Google Maps consistently provides cycling directions that go the wrong way on one-way streets.

This is unacceptable given that cycling the wrong way is illegal and dangerous.

What country? In many countries cycling again traffic on one-way roads is actually legal.

> What country?

The US in San Francisco, where cycling against traffic is illegal.

I cycle daily in NYC and have used both Citymapper and Google Maps

Google Maps' cycling instructions route me onto streets with bicycle lanes. I haven't had any problems with it and I think it's a fine option. Maybe because NYC is the type of location google has excellent data on.

Citymapper is also good. The fastest vs quietest distinction doesn't often yield much of a change in route. What I like about citymapper is you can distinguish between riding a personal bike, or riding a bike rental. Sometimes when bringing a friend along, they rent a citibike, and it's nice to have the option for directions to take you to a docking station close to the destination.

I've used Google Maps in London, Berlin, Washington DC, Chicago, New York, SF, Austin, and a few other places. Berlin and DC were probably the worst, but it still worked. New York (where I live now) it sometimes chooses the "wrong" bike path. For instance, it'll choose a non-protected lane and insist on it even though there's a protected, 2-way bike lane a block over that's much much faster and safer.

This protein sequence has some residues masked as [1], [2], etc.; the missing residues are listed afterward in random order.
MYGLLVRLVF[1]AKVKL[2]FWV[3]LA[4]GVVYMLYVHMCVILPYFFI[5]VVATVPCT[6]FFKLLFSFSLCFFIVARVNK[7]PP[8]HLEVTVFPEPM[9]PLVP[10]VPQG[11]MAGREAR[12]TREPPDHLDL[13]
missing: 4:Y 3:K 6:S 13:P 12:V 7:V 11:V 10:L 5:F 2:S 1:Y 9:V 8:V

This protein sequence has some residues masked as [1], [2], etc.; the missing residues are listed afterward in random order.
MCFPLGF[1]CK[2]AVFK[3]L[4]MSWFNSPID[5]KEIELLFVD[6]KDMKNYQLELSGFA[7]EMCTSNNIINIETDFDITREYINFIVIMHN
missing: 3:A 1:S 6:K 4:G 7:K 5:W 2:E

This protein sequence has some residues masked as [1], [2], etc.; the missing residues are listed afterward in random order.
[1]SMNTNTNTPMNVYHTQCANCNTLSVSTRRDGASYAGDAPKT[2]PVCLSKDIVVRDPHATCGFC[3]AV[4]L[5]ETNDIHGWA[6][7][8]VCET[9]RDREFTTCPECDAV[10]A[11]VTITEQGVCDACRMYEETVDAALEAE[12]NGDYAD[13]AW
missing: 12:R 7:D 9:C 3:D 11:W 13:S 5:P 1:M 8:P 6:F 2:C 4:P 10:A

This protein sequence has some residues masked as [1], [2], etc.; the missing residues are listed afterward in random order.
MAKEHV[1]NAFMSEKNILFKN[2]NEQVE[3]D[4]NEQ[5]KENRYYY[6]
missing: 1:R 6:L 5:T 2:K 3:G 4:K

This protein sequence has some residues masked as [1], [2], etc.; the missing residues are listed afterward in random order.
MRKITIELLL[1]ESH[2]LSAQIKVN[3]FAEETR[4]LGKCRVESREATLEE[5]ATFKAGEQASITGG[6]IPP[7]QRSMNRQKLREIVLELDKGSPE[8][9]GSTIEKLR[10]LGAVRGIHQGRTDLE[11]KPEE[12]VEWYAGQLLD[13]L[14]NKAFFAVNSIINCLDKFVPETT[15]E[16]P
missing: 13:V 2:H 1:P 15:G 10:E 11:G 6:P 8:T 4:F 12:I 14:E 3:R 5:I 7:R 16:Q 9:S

Then again, this is a really really hard problem to solve for, and Google probably has it the best no matter where I am, so that's what my default is. I'm excited to see how Apple's will work in iOS 14 though.

A Garmin Edge model with built in OSM (8xx/1xxx models) are absolutely phenomenal at this with no mucking around with apps or any cell service required.

I think it's what almost all very serious cyclists use.

I've done 150 mile turn by turn routes on my Garmin. I've had various models for near 20 years of cycling. The only time ironically they ever have trouble is if you download a route generated by one of the various apps on the internet.. you need to be quite careful with those. The on the fly routes they generate don't ever have those issues.

When they started using the Garmin curated version of OSM it was a massive upgrade. Near me it's very near 100% coverage even of mountain bike singletrack trails through the woods. OSM has gotten incredibly good for cyclists. If you are not a road cyclist OSM has amazing coverage of bike lanes & paved paths too.

And you can actually see it in the sun and don't need to carry a pocketful of USB powerbanks to make it to your destination. The only people who need to recharge with a powerbank are the .01% who ride more than 150-200 miles without stopping at a place to charge.

I don't cycle, but my preferred mapping app is Locus Map.


It's packed with features, the track recording is solid, you can use a couple different online track providers or install brouter for offline routing, and the list of map tile providers is impressive. It seems to be targeted at Europe, but the US maps are excellent too. You can use OSM as a base layer (online, or pay ~$1 per state for their pre-rendered OSM tiles for use offline), or you can use the USGS national topo map tiles. You can also import your own.